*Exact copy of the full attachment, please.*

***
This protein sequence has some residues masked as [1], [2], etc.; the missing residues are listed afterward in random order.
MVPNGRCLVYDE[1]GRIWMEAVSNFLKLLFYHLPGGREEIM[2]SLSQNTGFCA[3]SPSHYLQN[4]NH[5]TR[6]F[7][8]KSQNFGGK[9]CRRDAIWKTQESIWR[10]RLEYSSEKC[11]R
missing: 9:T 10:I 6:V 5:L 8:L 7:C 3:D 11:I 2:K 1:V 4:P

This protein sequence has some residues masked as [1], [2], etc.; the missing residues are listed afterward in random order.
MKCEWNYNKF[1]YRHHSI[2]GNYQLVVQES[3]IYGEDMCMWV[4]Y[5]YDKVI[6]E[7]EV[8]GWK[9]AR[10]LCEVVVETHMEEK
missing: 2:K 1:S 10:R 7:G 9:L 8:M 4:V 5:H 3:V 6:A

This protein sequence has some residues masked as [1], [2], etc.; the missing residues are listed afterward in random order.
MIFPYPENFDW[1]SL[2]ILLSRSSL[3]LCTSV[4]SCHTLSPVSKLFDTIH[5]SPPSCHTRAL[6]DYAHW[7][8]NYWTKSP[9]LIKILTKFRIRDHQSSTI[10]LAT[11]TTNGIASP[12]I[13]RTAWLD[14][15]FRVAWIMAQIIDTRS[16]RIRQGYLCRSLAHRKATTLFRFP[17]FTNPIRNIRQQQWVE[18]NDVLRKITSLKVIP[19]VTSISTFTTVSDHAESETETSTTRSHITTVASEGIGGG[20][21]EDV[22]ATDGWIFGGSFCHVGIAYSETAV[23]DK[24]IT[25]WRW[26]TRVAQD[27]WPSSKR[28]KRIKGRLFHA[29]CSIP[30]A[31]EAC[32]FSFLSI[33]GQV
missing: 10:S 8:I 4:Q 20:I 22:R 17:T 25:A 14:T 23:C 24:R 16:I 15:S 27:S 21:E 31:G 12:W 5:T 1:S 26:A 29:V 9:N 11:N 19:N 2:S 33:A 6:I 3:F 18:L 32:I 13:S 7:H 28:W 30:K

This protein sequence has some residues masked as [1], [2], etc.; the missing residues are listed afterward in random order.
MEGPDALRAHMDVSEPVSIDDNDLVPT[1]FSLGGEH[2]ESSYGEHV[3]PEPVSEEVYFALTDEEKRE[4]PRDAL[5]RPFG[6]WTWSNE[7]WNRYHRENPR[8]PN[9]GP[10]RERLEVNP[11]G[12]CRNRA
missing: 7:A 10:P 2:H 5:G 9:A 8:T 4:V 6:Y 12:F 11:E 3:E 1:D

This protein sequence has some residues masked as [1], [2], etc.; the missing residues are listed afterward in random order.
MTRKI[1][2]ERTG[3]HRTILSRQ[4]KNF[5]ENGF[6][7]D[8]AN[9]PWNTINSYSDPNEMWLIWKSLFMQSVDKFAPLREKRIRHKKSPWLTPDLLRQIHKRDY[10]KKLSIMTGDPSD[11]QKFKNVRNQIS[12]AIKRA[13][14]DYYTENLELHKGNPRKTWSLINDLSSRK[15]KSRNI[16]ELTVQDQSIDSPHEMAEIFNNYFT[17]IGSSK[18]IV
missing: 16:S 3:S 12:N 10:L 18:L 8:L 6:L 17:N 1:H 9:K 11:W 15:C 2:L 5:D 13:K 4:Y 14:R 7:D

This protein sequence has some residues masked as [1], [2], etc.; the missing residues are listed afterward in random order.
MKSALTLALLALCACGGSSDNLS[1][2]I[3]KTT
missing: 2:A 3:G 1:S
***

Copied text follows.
This protein sequence has some residues masked as [1], [2], etc.; the missing residues are listed afterward in random order.
MVPNGRCLVYDE[1]GRIWMEAVSNFLKLLFYHLPGGREEIM[2]SLSQNTGFCA[3]SPSHYLQN[4]NH[5]TR[6]F[7][8]KSQNFGGK[9]CRRDAIWKTQESIWR[10]RLEYSSEKC[11]R
missing: 9:T 10:I 6:V 5:L 8:L 7:C 3:D 11:I 2:K 1:V 4:P

This protein sequence has some residues masked as [1], [2], etc.; the missing residues are listed afterward in random order.
MKCEWNYNKF[1]YRHHSI[2]GNYQLVVQES[3]IYGEDMCMWV[4]Y[5]YDKVI[6]E[7]EV[8]GWK[9]AR[10]LCEVVVETHMEEK
missing: 2:K 1:S 10:R 7:G 9:L 8:M 4:V 5:H 3:V 6:A

This protein sequence has some residues masked as [1], [2], etc.; the missing residues are listed afterward in random order.
MIFPYPENFDW[1]SL[2]ILLSRSSL[3]LCTSV[4]SCHTLSPVSKLFDTIH[5]SPPSCHTRAL[6]DYAHW[7][8]NYWTKSP[9]LIKILTKFRIRDHQSSTI[10]LAT[11]TTNGIASP[12]I[13]RTAWLD[14][15]FRVAWIMAQIIDTRS[16]RIRQGYLCRSLAHRKATTLFRFP[17]FTNPIRNIRQQQWVE[18]NDVLRKITSLKVIP[19]VTSISTFTTVSDHAESETETSTTRSHITTVASEGIGGG[20][21]EDV[22]ATDGWIFGGSFCHVGIAYSETAV[23]DK[24]IT[25]WRW[26]TRVAQD[27]WPSSKR[28]KRIKGRLFHA[29]CSIP[30]A[31]EAC[32]FSFLSI[33]GQV
missing: 10:S 8:I 4:Q 20:I 22:R 17:T 25:A 14:T 23:C 24:R 16:I 15:S 27:S 21:E 31:G 12:W 5:T 1:S 26:A 29:V 9:N 11:N 19:N 2:S 33:A 6:I 3:F 18:L 32:I 13:S 7:H 28:W 30:K

This protein sequence has some residues masked as [1], [2], etc.; the missing residues are listed afterward in random order.
MEGPDALRAHMDVSEPVSIDDNDLVPT[1]FSLGGEH[2]ESSYGEHV[3]PEPVSEEVYFALTDEEKRE[4]PRDAL[5]RPFG[6]WTWSNE[7]WNRYHRENPR[8]PN[9]GP[10]RERLEVNP[11]G[12]CRNRA
missing: 7:A 10:P 2:H 5:G 9:A 8:T 4:V 6:Y 12:F 11:E 3:E 1:D

This protein sequence has some residues masked as [1], [2], etc.; the missing residues are listed afterward in random order.
MTRKI[1][2]ERTG[3]HRTILSRQ[4]KNF[5]ENGF[6][7]D[8]AN[9]PWNTINSYSDPNEMWLIWKSLFMQSVDKFAPLREKRIRHKKSPWLTPDLLRQIHKRDY[10]KKLSIMTGDPSD[11]QKFKNVRNQIS[12]AIKRA[13][14]DYYTENLELHKGNPRKTWSLINDLSSRK[15]KSRNI[16]ELTVQDQSIDSPHEMAEIFNNYFT[17]IGSSK[18]IV
missing: 16:S 3:S 12:N 10:L 18:L 8:L 6:L 17:N 1:H 9:K 11:W 15:C 2:L 5:D 13:K 4:Y 14:R 7:D

This protein sequence has some residues masked as [1], [2], etc.; the missing residues are listed afterward in random order.
MKSALTLALLALCACGGSSDNLS[1][2]I[3]KTT
missing: 2:A 3:G 1:S